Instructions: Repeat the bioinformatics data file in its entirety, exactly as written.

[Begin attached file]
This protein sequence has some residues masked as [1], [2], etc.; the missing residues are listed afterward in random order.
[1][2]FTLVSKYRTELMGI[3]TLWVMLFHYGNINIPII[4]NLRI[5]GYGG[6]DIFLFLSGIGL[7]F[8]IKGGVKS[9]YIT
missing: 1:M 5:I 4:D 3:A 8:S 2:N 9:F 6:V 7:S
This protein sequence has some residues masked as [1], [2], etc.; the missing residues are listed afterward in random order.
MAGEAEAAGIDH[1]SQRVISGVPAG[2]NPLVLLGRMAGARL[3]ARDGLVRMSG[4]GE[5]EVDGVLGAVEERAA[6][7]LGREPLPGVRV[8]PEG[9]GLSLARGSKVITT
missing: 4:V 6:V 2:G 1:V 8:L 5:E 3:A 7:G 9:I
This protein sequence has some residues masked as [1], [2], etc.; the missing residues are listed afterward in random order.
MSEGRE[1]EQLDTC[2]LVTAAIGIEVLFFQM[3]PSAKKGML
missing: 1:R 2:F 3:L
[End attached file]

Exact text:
This protein sequence has some residues masked as [1], [2], etc.; the missing residues are listed afterward in random order.
[1][2]FTLVSKYRTELMGI[3]TLWVMLFHYGNINIPII[4]NLRI[5]GYGG[6]DIFLFLSGIGL[7]F[8]IKGGVKS[9]YIT
missing: 1:M 5:I 4:D 3:A 8:S 2:N 9:F 6:V 7:S
This protein sequence has some residues masked as [1], [2], etc.; the missing residues are listed afterward in random order.
MAGEAEAAGIDH[1]SQRVISGVPAG[2]NPLVLLGRMAGARL[3]ARDGLVRMSG[4]GE[5]EVDGVLGAVEERAA[6][7]LGREPLPGVRV[8]PEG[9]GLSLARGSKVITT
missing: 4:V 6:V 2:G 1:V 8:L 5:E 3:A 7:G 9:I
This protein sequence has some residues masked as [1], [2], etc.; the missing residues are listed afterward in random order.
MSEGRE[1]EQLDTC[2]LVTAAIGIEVLFFQM[3]PSAKKGML
missing: 1:R 2:F 3:L